How did the Catholic Church respond to the challenges of Luther, Calvin, and the Protestant movement?

The Catholic Church responded to the challenges of Luther, Calvin, and the Protestant movement initially in a somewhat mild way, allowing Luther to argue his position. When Luther refused to retract his position, his theses were deemed heretical, he was excommunicated, and, after the Diet of Worms, support of Luther was prohibited. The Church was forced to show tolerance to Lutheranism after the Peasants War.

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One of the long-term responses of the Catholic Church to the Reformation was the construction of many beautiful new churches, built in an ornate, lavish style called baroque. The sale of indulgences, which had provoked Luther's initial attack on the Church, raised substantial sums for the rebuilding of St. Peter's basilica in Rome. Luther thought this a monstrous extravagance, yet the Catholic Church's response was to double down on its lavish spending on great works of art and architecture designed to redound to the glory of God, and by extension, the Church.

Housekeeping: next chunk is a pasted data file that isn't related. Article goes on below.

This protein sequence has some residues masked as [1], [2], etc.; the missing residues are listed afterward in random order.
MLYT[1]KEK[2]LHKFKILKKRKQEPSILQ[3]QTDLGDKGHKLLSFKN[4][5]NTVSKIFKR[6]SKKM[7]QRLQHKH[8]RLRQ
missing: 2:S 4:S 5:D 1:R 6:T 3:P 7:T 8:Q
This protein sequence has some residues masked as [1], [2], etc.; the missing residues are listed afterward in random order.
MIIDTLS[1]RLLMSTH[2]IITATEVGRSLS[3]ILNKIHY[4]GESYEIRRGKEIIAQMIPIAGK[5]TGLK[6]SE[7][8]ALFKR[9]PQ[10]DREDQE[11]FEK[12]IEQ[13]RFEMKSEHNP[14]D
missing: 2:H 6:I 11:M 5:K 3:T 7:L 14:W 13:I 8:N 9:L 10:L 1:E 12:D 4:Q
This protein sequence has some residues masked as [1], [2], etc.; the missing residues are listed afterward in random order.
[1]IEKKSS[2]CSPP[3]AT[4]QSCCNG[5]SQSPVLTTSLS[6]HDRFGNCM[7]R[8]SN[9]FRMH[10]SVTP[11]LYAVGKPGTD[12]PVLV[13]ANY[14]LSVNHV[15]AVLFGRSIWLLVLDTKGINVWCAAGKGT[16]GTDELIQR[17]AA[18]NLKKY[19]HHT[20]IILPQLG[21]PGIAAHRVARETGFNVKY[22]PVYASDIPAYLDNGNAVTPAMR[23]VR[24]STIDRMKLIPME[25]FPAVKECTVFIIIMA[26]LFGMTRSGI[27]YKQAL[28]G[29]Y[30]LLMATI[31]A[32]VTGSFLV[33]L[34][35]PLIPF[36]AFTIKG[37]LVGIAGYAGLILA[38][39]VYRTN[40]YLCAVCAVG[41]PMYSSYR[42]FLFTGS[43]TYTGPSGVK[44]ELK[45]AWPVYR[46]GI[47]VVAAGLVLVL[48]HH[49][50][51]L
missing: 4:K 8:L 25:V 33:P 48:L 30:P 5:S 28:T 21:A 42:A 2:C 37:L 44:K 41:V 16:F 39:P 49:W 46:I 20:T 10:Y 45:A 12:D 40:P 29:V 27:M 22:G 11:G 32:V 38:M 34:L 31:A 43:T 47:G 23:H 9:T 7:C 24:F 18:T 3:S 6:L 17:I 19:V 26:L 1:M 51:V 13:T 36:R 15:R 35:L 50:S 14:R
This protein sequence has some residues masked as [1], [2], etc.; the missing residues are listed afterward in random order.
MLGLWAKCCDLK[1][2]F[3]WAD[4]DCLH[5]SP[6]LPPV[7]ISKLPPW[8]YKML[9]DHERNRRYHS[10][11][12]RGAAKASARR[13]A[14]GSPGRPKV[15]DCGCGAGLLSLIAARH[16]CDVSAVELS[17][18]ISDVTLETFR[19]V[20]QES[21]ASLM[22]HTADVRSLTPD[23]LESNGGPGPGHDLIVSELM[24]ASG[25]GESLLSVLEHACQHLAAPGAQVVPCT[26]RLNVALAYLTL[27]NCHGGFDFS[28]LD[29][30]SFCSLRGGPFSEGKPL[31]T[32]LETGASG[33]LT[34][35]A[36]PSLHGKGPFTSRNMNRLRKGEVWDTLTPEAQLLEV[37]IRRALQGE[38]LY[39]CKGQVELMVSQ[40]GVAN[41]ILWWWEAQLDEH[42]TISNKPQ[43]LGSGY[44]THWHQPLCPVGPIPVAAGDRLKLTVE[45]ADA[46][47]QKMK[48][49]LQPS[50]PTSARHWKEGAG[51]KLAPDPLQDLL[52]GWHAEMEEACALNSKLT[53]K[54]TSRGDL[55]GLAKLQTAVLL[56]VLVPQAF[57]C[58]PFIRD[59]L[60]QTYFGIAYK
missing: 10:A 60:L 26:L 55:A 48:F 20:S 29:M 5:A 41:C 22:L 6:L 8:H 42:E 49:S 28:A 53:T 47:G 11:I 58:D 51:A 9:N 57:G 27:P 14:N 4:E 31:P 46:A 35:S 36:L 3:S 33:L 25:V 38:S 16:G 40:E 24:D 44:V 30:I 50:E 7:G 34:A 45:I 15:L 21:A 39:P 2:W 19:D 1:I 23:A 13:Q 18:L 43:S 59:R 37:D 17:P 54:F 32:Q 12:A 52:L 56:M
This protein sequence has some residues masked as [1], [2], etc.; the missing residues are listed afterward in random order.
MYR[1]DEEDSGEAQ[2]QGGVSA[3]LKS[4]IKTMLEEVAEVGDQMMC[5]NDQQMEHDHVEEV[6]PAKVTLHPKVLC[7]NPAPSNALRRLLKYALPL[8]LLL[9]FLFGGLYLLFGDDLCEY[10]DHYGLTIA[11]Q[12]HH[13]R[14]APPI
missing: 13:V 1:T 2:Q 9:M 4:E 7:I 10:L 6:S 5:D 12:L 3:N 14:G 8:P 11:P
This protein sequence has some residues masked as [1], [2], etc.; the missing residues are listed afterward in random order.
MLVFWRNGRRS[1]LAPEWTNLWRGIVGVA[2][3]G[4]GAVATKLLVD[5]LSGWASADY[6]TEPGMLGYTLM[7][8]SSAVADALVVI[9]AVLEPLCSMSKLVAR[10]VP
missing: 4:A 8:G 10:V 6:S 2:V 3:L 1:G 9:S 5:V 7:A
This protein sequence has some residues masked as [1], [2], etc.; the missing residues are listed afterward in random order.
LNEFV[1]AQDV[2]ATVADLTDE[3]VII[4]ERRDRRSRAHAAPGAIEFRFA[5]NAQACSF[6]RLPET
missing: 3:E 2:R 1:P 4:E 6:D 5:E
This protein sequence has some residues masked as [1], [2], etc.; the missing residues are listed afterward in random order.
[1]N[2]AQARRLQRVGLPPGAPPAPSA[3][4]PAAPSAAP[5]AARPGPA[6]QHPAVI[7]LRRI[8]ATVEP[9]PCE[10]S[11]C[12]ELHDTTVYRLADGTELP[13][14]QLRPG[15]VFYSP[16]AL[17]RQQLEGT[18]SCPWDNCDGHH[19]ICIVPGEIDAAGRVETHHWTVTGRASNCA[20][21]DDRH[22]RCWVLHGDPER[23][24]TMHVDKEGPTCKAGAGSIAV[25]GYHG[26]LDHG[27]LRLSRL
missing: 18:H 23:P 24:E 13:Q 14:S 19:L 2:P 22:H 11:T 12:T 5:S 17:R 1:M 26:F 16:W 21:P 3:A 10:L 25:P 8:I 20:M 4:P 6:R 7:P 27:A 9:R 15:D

At a time when most Europeans were still illiterate, lavish church designs had an important role to play in teaching the faithful the Word of God. Scenes from the Bible would be depicted in opulent stained-glass windows, and dramatic statues of Christ, the Virgin Mary, and the saints would tower over the faithful, overawing them with an intoxicating combination of aesthetic beauty and spiritual force.

As many Protestants, most...

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Last Updated by eNotes Editorial on November 19, 2019